Dear Mr. Jeffries:
I used to dream about wearing Abercrombie and Fitch when I was in middle school simply because everyone else was wearing it. Your company, including Hollister Inc., were what all the kids were getting into. I had just moved into the area after a terrible loss in the family. All I really wanted was to fit in. After much pleading and begging, I finally convinced my aunt to take me to the mall so we could find some new clothes. I went into the store, and it was so trendy — I almost felt overdressed for the occasion. When I finally found a top that I liked, I went to try it on. But my dream of being trendy crashed to the dressing room floor when I found that it did not fit — even the biggest size did not work out for me. I almost sobbed right there in the store because I knew that I was not supposed to be wearing this stuff.
I walked out of the store and felt awful that I couldn’t wear the coveted clothing of most 12 and 13 year olds. After some reflection, I found out why I didn’t fit into the clothes: I didn’t look like the models in the pictures and scattered all over the store as mannequins.
In short, I was fat — “a big girl”, if you want the politically correct term.
I’ve since moved on and established my own sense of style, usually with the help of Target and Kohl’s or the occasional thrift shop run. I’ve accepted my genes — in both ways — for what they are. I do my best to maintain some sense of healthiness and dignity for myself. But it seems, sir, that you haven’t done the same. In 2006 — my 6th grade year — you made a statement that since has laid dormant; until now, of course. You were quoted: “In every school there are the cool and popular kids, and then there are the not-so-cool kids… Candidly, we go after the cool kids … A lot of people don’t belong [in our clothes], and they can’t belong. Are we exclusionary? Absolutely.”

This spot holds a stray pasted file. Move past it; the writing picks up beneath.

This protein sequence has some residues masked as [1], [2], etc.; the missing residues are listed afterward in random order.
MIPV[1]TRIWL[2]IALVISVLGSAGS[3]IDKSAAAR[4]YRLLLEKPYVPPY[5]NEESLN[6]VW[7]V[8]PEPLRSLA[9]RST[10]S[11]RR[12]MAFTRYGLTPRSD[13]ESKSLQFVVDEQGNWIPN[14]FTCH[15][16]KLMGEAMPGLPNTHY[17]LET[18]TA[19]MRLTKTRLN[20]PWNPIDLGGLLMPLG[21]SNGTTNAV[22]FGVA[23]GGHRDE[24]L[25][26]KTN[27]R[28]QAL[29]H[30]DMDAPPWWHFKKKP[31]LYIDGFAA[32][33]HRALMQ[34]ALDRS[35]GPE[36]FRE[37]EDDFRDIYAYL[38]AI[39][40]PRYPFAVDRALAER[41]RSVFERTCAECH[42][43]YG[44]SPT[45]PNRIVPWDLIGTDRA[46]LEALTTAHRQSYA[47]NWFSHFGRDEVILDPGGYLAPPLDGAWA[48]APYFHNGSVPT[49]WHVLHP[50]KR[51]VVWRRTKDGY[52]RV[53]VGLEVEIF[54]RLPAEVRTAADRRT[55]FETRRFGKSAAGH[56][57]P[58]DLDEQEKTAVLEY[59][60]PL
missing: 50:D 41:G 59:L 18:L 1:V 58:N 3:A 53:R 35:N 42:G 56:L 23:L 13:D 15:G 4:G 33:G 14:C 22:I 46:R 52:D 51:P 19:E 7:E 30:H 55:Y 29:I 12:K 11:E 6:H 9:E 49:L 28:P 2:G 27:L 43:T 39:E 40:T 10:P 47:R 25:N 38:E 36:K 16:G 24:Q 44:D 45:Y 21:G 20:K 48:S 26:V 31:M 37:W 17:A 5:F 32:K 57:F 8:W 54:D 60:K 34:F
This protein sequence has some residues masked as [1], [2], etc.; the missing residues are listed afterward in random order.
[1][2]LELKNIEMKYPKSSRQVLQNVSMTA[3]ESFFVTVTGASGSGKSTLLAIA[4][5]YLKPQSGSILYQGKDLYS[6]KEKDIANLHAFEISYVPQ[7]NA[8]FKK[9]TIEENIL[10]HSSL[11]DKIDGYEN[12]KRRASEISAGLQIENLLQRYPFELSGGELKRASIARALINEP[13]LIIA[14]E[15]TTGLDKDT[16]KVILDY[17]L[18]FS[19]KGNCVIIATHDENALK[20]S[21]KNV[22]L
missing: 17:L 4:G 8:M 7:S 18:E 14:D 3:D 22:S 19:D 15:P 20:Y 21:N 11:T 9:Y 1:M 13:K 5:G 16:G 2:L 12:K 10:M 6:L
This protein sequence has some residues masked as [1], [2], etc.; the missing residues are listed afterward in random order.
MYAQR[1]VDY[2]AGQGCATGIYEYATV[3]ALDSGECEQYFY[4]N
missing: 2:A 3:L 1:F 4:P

I now realise that you didn’t just have my size; you also didn’t have my body type in mind.
In the eye-candy society we live in, it’s easy for those underage to be pressured to fit into a group. The movies, TV shows, and ads teens see are just fuel for the bullying fire. If a kid doesn’t look like those models, or she doesn’t have “the look”, the bullied kid is automatically outcast as a misfit. Are you aware of what happens when the “misfits” are singled out? They harm themselves. It can be from an eating disorder, or from actually injuring themselves, but the fact stands that those who are bullied are willing to go to extremes just to change their physical image.
Have you any idea about the psychological impact you have on these kids?
Not everyone is built the same. We all are charted out through our DNA — in essence, our genes tell us who we can or cannot look like. That model that you use in your ads are just stock characters. You may have another “model” who looks like the other, but they are not the same. Even your models vary.
From my experiences of being a kid, I engaged in what was called “selective listening”: I only paid attention to things that were really important to me. If I had heard that quote back in 2006, I would’ve picked out the phrases “not-so-cool kids” and “a lot of people don’t belong…and they can’t belong”. That can damage a child’s self-confidence right when it is needed.
I know that in this day and age, self-confidence is not necessarily a quality the world is interested in helping you gain. You should come pre-packaged with it. But would it kill you to show some decency, for the sake of the kids looking at these ads? I am hopeful that the youth will catch onto this and realise that not everyone is perfect. I am also hopeful that they will set out to fix your mistake and make the retail world a much more objective place, filled with varieties for everyone.
It’s not easy being a big girl. It’s also not easy being in this “skinny” world. We have to find our own ways around — but we’ll expect to not end up at one of your overly aromatic stores.
The Big Girl Next Door